Market Entry and Consumer Behavior: An Investigation of a Wal-Mart Supercenter
This paper provides an empirical study of entry by a Wal-Mart supercenter into a local market. Using a unique frequent-shopper database that records transactions for over 10,000 customers, we study the impact of Wal-Mart's entry on consumer purchase behavior. We develop a joint model of interpurchase time and basket size to study the impact of competitor entry on two key household decisions: store visits and in-store expenditures. The model also allows for consumer heterogeneity due to observed and unobserved factors. Results show that the incumbent supermarket lost 17% volume—amounting to a quarter million dollars in monthly revenue—following Wal-Mart's entry. Decomposing the lost sales into components attributed to store visits and in-store expenditures, we find that the majority of these losses were due to fewer store visits with a much smaller impact attributed to basket size. We also find that Wal-Mart lures some of the incumbent's best customers, and that retention of a small number of households can significantly reduce losses at the focal store. Finally, certain observed household characteristics such as distance to store, shopping behavior, and product purchase behavior are found to be useful in profiling the defectors to Wal-Mart. Implications and strategies for supermarket managers to compete with Wal-Mart are discussed.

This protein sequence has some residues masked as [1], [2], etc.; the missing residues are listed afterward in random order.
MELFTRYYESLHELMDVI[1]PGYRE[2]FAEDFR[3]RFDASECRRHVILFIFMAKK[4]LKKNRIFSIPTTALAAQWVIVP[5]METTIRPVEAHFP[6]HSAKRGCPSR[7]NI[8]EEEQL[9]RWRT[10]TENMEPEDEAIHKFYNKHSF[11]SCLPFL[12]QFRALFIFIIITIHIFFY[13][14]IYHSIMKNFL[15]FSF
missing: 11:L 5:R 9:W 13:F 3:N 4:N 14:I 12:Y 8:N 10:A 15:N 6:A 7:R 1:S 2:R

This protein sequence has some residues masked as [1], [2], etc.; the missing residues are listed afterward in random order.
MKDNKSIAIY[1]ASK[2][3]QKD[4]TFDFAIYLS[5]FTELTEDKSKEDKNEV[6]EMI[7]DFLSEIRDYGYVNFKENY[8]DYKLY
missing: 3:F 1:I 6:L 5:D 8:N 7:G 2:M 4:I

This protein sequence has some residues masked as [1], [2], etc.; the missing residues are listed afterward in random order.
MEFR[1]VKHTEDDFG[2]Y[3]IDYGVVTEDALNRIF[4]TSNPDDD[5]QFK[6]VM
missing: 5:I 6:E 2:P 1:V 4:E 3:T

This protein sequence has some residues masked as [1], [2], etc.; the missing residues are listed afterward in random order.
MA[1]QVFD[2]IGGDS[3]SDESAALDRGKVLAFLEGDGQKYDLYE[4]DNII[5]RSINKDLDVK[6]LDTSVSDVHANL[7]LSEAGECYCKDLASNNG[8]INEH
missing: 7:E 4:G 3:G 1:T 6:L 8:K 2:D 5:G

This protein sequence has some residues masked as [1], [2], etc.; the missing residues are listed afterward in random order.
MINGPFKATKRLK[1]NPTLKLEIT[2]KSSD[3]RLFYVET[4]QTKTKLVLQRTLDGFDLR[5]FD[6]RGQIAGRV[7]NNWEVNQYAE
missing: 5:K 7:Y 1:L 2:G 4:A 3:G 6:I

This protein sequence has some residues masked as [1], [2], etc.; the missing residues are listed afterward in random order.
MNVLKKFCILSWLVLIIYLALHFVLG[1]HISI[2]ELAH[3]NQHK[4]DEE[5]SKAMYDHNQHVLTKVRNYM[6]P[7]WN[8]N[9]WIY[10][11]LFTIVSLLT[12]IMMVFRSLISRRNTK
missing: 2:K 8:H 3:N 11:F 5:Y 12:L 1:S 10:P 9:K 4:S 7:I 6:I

Volume (Year): 25 (2006)
Issue (Month): 5 (September)
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